Have you been struggling with debt problems for a long time? If so, making the decision to file for bankruptcy relief is a big step. Many people, once they make the decision to file bankruptcy, want to get it done as soon as possible so they can get on with their lives free from the burden of unmanageable debt. Therefore, one of the most common questions we are asked is, “When will my bankruptcy be over?”
Chapter 7 Bankruptcy
Cases filed under Chapter 7 of the Bankruptcy Code are also known as “liquidation” or “straight” bankruptcy cases. In a Chapter 7 case, a bankruptcy trustee evaluates the debtor’s assets to determine if any of the assets have non-exempt equity. If an asset has equity that is not protected by a bankruptcy exemption, the trustee may liquidate the asset and use the funds to pay the debtor’s creditors on a pro-rata basis. Almost all Chapter 7 cases filed in Texas are no-asset cases. In a no-asset case, the debtor usually retains all of his or her property. A debtor will receive a discharge, or elimination, of his or her debts in approximately 3-1/2 months after filing, and the case will be subsequently closed. A no-asset case is usually closed 4 to 5 months after the date the case was filed.
Chapter 13 Bankruptcy
Cases filed under Chapter 13 of the Bankruptcy Code are also known as “an adjustment of debts of a person with regular income”. This type of case is usually used to stop a foreclosure, stop repossession of a vehicle, or to pay a non-dischargeable IRS debt. In a Chapter 13 case, the debtor proposes a bankruptcy plan outlining how his or her various creditors will be treated in the bankruptcy. The debtor makes monthly payments to a Chapter 13 trustee and the trustee disburses those payments according to the terms of the confirmed bankruptcy plan. The length of the bankruptcy case is based on the length of the bankruptcy plan. Most plans require the debtor to make payments for 60 months; however, depending on the debtor's income, the case may be as short as 36 months in length. Once all payments are made to the trustee, the trustee will complete a final accounting and the case will be closed.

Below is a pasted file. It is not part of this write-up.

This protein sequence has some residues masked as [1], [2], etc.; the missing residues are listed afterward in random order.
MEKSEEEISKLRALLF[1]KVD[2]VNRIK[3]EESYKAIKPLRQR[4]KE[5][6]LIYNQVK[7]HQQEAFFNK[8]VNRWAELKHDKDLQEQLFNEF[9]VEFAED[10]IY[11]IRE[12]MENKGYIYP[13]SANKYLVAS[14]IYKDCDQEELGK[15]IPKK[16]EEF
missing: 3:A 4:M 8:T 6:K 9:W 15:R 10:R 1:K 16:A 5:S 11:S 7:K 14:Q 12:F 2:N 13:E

If you are struggling with debt, contact Michael P. O'Donnell, attorney at law, to discuss your bankruptcy options. You have choices for dealing with your financial problems and I will help you find the solution that is best for you. As an experienced and dedicated Fort Worth bankruptcy attorney, I can offer advice on how to proceed based on your specific situation. You and I can meet face to face to discuss your options. I look forward to helping you become debt free. To schedule a FREE consultation, please contact me at (817) 732-7590 or (972) 819-3861. You can also send me an E-mail or complete the Free Case Evaluation.